18 Responses to “Dreaming For The Family Of SEAN BELL…”

    1. LM says:

      DP, those boycotts (of shopping and entertainment in general) aren’t the American way, and that’s not even considering how the Bush administration encouraged people to go shopping in the wake of 9/11 and when Shock-and-Awe started.

      I’m racking my brain to come up with something better, though. Methinks any cop involved in a civilian shooting should be subject to videotaped hearing, without legal counsel, in front of a community panel within three hours of the event.

      I hope someone’s got something better than that, ’cause I know some lawyer-type is going to blow holes through that one. Maybe 50.

    2. the_dallas says:

      our backs are totally against the wall. We don’t have anything else in our arsenal to fight back with. The people can’t wait until November again!?! Where is Hillary?!? Where is Barack?!? Do they have stock options in the prison industrial complex?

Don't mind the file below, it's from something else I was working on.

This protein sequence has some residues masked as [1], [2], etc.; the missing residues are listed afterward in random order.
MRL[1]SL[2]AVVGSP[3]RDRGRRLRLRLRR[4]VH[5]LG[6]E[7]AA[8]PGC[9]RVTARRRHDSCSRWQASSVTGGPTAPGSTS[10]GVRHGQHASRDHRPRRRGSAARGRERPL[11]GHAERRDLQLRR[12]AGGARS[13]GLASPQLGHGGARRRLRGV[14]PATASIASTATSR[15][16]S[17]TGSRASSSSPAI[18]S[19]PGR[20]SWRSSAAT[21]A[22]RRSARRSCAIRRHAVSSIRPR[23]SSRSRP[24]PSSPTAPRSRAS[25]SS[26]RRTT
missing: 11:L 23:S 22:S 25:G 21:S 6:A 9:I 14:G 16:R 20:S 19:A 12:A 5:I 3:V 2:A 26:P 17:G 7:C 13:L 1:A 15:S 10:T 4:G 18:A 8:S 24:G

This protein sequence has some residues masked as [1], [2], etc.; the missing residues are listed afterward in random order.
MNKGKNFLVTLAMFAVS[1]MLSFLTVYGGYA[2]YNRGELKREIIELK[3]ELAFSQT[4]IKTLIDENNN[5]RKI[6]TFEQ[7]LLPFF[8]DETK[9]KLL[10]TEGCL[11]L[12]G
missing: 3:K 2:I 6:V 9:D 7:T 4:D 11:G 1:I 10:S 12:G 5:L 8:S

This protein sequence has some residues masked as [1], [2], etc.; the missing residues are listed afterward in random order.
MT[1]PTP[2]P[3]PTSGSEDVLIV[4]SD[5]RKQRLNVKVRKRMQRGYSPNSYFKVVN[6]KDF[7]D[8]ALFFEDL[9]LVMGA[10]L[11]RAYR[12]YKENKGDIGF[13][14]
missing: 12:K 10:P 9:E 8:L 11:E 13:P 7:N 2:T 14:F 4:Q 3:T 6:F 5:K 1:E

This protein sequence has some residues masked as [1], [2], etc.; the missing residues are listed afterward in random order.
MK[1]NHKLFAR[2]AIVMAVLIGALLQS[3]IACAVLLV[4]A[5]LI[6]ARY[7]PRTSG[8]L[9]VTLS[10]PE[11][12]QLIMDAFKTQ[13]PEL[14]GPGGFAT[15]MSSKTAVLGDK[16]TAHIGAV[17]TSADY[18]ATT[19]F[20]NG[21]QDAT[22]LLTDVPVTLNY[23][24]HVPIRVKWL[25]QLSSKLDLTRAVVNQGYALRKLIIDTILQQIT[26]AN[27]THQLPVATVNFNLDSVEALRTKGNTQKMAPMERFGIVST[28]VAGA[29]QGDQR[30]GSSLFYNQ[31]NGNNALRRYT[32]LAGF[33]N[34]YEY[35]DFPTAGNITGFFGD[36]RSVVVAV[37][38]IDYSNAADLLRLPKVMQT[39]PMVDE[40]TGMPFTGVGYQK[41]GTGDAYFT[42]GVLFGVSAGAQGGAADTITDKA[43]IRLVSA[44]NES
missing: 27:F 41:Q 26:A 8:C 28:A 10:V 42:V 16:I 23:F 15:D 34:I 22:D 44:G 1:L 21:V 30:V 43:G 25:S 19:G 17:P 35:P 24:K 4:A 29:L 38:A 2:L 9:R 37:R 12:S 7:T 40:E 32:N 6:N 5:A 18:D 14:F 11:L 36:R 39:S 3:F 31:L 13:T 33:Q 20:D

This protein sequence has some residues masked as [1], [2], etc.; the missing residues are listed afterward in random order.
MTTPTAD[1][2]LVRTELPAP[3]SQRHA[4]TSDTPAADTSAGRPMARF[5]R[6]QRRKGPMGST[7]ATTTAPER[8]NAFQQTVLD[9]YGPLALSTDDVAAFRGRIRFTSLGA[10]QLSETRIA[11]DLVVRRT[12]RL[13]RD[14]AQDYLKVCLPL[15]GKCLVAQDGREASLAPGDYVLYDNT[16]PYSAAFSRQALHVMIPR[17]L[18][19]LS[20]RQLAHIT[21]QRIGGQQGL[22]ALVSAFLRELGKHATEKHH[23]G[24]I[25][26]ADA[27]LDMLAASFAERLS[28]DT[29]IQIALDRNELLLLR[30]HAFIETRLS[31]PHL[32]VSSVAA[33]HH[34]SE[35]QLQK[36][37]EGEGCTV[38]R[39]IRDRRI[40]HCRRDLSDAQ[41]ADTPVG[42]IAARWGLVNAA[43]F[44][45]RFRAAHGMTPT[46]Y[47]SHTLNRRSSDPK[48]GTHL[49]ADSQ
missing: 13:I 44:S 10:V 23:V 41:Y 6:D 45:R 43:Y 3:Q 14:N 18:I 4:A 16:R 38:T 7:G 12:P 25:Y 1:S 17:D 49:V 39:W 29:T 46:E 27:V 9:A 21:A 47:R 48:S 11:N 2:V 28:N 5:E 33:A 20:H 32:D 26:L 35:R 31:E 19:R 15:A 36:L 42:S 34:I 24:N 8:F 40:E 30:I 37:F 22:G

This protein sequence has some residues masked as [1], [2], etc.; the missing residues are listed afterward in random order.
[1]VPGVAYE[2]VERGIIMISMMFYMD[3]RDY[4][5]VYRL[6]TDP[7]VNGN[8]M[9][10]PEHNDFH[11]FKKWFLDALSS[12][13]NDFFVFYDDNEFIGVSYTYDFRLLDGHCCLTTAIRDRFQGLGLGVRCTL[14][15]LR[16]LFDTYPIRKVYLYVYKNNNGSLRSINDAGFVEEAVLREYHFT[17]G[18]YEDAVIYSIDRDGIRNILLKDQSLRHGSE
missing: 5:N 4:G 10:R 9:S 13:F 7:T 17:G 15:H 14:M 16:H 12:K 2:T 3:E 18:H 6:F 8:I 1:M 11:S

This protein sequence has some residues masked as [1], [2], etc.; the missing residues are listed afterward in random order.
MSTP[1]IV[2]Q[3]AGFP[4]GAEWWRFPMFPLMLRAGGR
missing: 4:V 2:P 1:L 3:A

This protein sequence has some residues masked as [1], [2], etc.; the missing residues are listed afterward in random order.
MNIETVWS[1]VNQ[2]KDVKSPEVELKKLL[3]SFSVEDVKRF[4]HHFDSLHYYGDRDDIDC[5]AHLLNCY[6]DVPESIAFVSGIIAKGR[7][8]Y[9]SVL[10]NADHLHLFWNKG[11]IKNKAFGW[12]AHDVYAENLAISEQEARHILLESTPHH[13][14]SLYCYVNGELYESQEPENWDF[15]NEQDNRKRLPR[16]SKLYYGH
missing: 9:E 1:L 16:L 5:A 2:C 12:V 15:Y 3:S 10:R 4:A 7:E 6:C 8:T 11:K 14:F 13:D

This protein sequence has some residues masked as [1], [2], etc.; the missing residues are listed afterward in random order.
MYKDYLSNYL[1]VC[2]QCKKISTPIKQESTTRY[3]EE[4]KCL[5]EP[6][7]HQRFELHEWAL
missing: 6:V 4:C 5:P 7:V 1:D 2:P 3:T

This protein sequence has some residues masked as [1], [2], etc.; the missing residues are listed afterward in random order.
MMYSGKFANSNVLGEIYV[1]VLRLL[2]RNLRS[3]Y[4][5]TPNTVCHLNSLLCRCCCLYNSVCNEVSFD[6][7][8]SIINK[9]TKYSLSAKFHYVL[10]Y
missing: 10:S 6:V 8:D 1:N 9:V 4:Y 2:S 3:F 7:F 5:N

The only option is to remove our consumer fingerprint from the crime scene. It’s tough LM and it means that we need more that just the victims and the people that look like their family to participate. Its hardcore stuff, but what else do we have?

    3. LM says:

      DP, I’m on record as supporting anti-consumeristic action like this…

      Agreed on other points. Sigh.

      Go to sleep.

    4. Eloheem Star says:

      I think if we could collectivly impose a boycott on entertainment and other goods for a sustained period of time we would see almost immediate results. I say 50 days. I’m good for at least 49 cause I’m copping those Black V’s. Other than that bare necessities.